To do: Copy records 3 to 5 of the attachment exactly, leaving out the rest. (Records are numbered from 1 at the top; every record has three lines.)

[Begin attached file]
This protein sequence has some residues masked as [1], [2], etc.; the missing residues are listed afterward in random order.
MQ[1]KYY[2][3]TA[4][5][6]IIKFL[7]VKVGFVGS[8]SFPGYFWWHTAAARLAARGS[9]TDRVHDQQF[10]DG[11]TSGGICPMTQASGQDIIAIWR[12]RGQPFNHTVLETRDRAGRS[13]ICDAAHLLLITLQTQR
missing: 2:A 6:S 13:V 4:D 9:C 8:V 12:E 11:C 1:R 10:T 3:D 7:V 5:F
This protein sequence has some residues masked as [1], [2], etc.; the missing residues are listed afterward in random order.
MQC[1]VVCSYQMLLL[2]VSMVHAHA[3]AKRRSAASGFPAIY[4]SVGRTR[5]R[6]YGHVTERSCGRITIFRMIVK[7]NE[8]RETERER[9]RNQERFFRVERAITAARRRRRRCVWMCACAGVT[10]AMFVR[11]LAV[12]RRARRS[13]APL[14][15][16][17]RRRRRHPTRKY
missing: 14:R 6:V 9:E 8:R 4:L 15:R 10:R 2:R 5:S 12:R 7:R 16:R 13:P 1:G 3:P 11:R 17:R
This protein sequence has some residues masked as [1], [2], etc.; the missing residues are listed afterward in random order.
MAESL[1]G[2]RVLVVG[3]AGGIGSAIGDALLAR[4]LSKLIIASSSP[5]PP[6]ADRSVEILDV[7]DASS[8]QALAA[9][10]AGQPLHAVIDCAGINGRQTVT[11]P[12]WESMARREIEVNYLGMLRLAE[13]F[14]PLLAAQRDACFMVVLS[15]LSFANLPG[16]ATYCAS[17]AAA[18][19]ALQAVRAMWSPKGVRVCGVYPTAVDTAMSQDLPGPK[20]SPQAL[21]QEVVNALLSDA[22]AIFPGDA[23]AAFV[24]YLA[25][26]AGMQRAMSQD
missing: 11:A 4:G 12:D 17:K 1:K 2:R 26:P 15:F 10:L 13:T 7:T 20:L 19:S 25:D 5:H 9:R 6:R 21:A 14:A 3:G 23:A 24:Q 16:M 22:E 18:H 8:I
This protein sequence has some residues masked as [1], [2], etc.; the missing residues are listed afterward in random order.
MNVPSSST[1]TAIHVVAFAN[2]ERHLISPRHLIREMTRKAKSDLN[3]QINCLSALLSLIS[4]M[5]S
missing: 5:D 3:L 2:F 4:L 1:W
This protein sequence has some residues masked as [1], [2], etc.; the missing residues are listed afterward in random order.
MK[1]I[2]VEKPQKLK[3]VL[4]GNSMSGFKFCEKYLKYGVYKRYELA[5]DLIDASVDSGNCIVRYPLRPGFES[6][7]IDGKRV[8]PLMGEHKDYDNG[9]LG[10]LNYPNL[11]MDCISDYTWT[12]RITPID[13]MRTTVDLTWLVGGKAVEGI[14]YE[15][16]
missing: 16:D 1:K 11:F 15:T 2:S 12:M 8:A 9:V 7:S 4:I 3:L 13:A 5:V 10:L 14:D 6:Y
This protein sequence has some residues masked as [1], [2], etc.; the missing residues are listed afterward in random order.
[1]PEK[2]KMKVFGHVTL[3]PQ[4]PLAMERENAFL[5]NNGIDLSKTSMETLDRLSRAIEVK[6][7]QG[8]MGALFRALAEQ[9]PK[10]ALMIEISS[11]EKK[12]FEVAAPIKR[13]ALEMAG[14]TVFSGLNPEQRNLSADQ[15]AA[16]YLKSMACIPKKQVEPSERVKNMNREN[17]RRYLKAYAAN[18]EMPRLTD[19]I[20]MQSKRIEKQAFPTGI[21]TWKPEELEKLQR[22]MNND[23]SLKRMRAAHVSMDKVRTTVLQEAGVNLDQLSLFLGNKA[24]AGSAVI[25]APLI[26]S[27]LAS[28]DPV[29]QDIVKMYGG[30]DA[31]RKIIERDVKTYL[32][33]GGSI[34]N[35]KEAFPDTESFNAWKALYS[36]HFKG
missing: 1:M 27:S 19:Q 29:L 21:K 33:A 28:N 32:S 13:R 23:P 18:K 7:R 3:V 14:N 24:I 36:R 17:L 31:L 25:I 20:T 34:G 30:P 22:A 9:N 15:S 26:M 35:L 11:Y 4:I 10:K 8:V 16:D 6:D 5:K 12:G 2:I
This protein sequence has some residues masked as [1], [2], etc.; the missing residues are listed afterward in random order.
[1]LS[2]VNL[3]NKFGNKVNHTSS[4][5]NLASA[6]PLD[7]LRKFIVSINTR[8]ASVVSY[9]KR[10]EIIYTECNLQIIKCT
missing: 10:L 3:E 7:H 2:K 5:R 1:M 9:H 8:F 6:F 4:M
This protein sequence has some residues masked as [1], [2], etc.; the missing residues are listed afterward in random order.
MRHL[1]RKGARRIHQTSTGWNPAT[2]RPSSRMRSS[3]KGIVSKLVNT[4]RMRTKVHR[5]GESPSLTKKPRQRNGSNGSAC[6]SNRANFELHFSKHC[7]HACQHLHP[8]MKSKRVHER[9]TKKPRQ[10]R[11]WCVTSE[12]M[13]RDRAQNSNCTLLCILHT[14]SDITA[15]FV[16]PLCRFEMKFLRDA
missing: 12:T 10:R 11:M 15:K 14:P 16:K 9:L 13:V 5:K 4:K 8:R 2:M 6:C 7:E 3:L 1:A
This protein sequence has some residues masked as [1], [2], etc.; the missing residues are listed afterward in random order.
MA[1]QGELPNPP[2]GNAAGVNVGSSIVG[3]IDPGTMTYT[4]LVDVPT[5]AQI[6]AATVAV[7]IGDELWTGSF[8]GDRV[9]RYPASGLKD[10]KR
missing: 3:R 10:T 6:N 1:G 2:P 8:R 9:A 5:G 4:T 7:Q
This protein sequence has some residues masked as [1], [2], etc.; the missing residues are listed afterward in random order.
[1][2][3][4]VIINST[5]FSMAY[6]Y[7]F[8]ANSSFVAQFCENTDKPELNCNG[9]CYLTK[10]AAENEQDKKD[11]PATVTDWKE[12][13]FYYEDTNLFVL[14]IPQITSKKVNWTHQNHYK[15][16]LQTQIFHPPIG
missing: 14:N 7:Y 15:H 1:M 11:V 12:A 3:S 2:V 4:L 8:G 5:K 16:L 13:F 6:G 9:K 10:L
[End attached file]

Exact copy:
This protein sequence has some residues masked as [1], [2], etc.; the missing residues are listed afterward in random order.
MAESL[1]G[2]RVLVVG[3]AGGIGSAIGDALLAR[4]LSKLIIASSSP[5]PP[6]ADRSVEILDV[7]DASS[8]QALAA[9][10]AGQPLHAVIDCAGINGRQTVT[11]P[12]WESMARREIEVNYLGMLRLAE[13]F[14]PLLAAQRDACFMVVLS[15]LSFANLPG[16]ATYCAS[17]AAA[18][19]ALQAVRAMWSPKGVRVCGVYPTAVDTAMSQDLPGPK[20]SPQAL[21]QEVVNALLSDA[22]AIFPGDA[23]AAFV[24]YLA[25][26]AGMQRAMSQD
missing: 11:A 4:G 12:D 17:K 1:K 2:R 26:P 15:F 10:L 13:T 7:T 20:L 19:S 25:D 5:H 9:R 6:R 21:A 14:A 3:G 23:A 24:Q 16:M 22:E 18:H 8:I
This protein sequence has some residues masked as [1], [2], etc.; the missing residues are listed afterward in random order.
MNVPSSST[1]TAIHVVAFAN[2]ERHLISPRHLIREMTRKAKSDLN[3]QINCLSALLSLIS[4]M[5]S
missing: 5:D 3:L 2:F 4:L 1:W
This protein sequence has some residues masked as [1], [2], etc.; the missing residues are listed afterward in random order.
MK[1]I[2]VEKPQKLK[3]VL[4]GNSMSGFKFCEKYLKYGVYKRYELA[5]DLIDASVDSGNCIVRYPLRPGFES[6][7]IDGKRV[8]PLMGEHKDYDNG[9]LG[10]LNYPNL[11]MDCISDYTWT[12]RITPID[13]MRTTVDLTWLVGGKAVEGI[14]YE[15][16]
missing: 16:D 1:K 11:F 15:T 2:S 12:M 8:A 9:V 7:S 4:I 3:L 13:A 5:V 10:L 14:D 6:Y